Builders vs burglars: who will win in South Africa?
A new book shows how taking a long view of economic history casts South Africa’s current travails in a more optimistic light, and reveals the importance of embracing technical innovation and expanding economic freedom as a route to prosperity
If you are intrigued as to what makes a perfect soldier, or why Indian brides have a dowry but African grooms pay lobola, or why the Transkei was once the world’s biggest producer of chopsticks, then economic history could be your thing.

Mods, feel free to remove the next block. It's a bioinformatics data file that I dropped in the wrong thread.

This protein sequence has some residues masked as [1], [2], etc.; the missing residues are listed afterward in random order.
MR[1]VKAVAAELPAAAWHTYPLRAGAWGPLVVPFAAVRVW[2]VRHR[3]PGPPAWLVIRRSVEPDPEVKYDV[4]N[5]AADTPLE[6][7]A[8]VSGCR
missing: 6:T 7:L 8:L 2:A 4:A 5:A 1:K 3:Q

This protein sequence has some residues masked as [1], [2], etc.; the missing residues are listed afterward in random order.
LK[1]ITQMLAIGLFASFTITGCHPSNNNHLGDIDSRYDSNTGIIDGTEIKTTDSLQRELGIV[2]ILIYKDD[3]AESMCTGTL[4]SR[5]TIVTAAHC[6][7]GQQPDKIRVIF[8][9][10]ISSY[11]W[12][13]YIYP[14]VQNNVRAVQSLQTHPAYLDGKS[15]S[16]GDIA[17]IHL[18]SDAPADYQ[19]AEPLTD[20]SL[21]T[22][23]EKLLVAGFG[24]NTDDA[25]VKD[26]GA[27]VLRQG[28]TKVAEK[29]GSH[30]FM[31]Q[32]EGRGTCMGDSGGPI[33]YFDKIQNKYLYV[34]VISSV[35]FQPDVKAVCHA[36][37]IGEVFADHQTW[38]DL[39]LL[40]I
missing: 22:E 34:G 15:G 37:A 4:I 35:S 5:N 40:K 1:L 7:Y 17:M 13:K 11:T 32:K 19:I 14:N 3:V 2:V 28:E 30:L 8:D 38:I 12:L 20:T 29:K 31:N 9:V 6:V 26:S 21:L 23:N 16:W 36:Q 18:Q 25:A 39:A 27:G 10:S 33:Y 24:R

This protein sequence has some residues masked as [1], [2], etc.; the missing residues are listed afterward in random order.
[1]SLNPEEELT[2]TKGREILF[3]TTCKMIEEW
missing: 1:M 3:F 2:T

One book, in particular, has been making waves: Our Long Walk to Economic Freedom, by Stellenbosch University economics professor Johan Fourie. He put it together during the lockdown, when he transcribed 34 of his lectures for students and realised he was holding a book that provided a uniquely South African perspective on the top research finds in economic history over the past decade...
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